Jan. 27, 2000, The National Post
In the U.S., the new rich are penetrating deep into the old money’s territory. Frank Moher, returning to his old hometown of New Canaan, Conn., discovers that what was once a birthright — a place among the American ruling class — is now a purchasable commodity
By Frank Moher
By seven o’clock the orchestra has arrived, no thin five-piece affair, but a whole pitful of oboes and trombones and saxophones and viols and cornets and piccolos, and low and high drums. The last swimmers have come in from the beach now and are dressing upstairs; the cars are parked five deep in the drive, and already the halls and salons and verandas are gaudy with primary colors, and hair shorn in strange new ways, and shawls beyond the dreams of Castile.
— F. Scott Fitzgerald, The Great Gatsby
That’s pretty much the way I saw New Canaan and remembered it in the years after I left, though I lived there as a teenager and our parties were more likely to be accompanied by Grace Slick on a stereo than oboes and trombones. Fitzgerald was, of course, writing of Long Island and the Twenties; I lived in New Canaan, Conn., a small, influential community northeast of New York City, in the early 1970s. But just as Fitzgerald’s narrator, Nick Carraway, had come from the Mid-west to live in a “weatherbeaten cardboard bungalow” on the fringes of opulence, I had arrived with my family from Edmonton to live in an unprepossessing semi-detached townhouse on the way out to the highway, in one of the richest towns in America.
Like Nick, I was dazzled by the elegance of the place, with its looming maples and colonial homes, and by the grace of my new friends, who wore their privilege nonchalantly and seemed cut from some more lustrous cloth than I. And, yes, there were times when we played at being grown-ups, and someone would throw a party on the lawn of their parents’ mansion (Were they mansions? So they seemed to me.) and there would be what Fitzgerald might have called “gay chatter” by the side of a luminescent pool, and expensive cars sweeping up long, curving driveways.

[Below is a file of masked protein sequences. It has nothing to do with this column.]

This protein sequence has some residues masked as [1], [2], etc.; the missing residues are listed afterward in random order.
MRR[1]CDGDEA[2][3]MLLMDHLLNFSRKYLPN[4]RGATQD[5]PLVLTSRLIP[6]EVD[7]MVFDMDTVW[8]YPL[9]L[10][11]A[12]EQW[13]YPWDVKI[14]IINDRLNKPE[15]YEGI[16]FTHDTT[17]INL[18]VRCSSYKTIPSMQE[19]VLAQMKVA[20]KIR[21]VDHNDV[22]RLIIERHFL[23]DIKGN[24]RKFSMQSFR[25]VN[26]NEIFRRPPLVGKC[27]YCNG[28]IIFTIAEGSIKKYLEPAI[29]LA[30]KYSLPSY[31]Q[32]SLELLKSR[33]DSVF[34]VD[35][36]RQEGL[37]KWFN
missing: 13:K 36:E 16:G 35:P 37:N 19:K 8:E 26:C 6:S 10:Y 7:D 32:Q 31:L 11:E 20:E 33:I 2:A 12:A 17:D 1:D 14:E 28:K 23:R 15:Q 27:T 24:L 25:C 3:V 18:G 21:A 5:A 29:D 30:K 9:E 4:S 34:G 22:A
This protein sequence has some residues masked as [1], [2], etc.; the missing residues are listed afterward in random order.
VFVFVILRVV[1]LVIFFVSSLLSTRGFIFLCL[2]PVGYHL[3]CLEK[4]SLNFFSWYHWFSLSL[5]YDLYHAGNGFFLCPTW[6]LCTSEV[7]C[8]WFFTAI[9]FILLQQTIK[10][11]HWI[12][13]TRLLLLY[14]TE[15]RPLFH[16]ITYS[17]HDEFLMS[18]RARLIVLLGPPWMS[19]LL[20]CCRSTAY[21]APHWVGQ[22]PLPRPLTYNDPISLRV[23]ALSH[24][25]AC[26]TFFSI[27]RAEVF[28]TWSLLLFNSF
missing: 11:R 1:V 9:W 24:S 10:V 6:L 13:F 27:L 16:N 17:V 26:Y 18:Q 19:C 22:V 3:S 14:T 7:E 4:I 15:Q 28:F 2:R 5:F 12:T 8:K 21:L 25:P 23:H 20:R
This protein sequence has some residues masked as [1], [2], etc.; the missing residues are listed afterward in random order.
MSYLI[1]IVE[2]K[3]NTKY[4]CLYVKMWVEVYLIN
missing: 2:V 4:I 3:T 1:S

So maybe I was expecting chandeliers and valets, trumpets and oboes, as I recently made my way to a reunion of some of those high- school friends in Manhattan on a rainy Friday night. I had lots of time to think about what lay ahead; midtown was so packed with flush Christmas shoppers that it was impossible to hail a cab, and I had to tramp 40 blocks to get to the hotel where my friends were already gathering.
As it was, party central looked more like a Day’s Inn than the Trump Plaza, and the only music as I entered was the thump of slightly past-the-curve pop songs coming from the bar off the lobby. And my first thought as I stepped into Salon A, where our function was being held and where the ceiling was too low to accommodate a chandelier, was: Aren’t my friends supposed to be here? Who are all these saggy, middle-aged people? These must be our old teachers, right?
But no, “they” were us.
But I’m not really here to tell a story about how young people don’t stay young forever, and reunions can be pathetic/funny, and life doesn’t always turn out the way you expected. That story’s been told. What I learned that rainy evening in Manhattan was, for me at least, quite a bit more startling than that.
I had written about New Canaan earlier, in a piece for Saturday Night magazine, not long after the movie The Ice Storm came out. Like the novel on which it was based, The Ice Storm was set in New Canaan at almost precisely the time I lived there, and its teenage characters were contemporaneous with my friends. Both film and novel depicted them as aimless and sexually virtuosic, and their parents as moral dumbbells, and I wrote to say that that wasn’t how it seemed to me at the time.
To be sure, The Ice Storm overstated its case, but it was clear to anyone who read my response, just as it must be clear to anyone who’s reading this, that I romanticized New Canaan all to hell.
I expected to go back to my reunion 25 years later and discover that my former schoolmates had settled into lives of inherited stolidity, and become the responsible, power-wielding lawyers and CEOs and publishers and political kingmakers their parents had been. Ah-hah, we would all say, see how the levers of influence have been passed to the next generation; see how America’s ruling class, patrician and unabashedly self-serving as always, sustains itself.
Some of my friends, as it turns out, have stuck to the prepared text. Vic, an affable, gentle-mannered beanpole of a kid in high school, has become the affable, gentle-mannered general manager of an enormous American magazine — enormous enough that he was aware they had gotten into “some trouble” up in Canada lately over split runs. He’d just come from a meeting to renegotiate fees with the magazine’s photographers, and would be leaving our modest affair to attend Enormous American Magazine’s Christmas party later in the evening. Maybe that’s where the chandeliers and valets were.
Another guy had become a high mucky-muck in the news division of a Chicago television station. Another was some sort of mover-and-shaker in Washington, although, being a Democrat, he’d departed from the script slightly; New Canaan is the sort of town where a seat on the town council for a Democrat has to be mandated by law, lest the Republicans run the place as a fiefdom.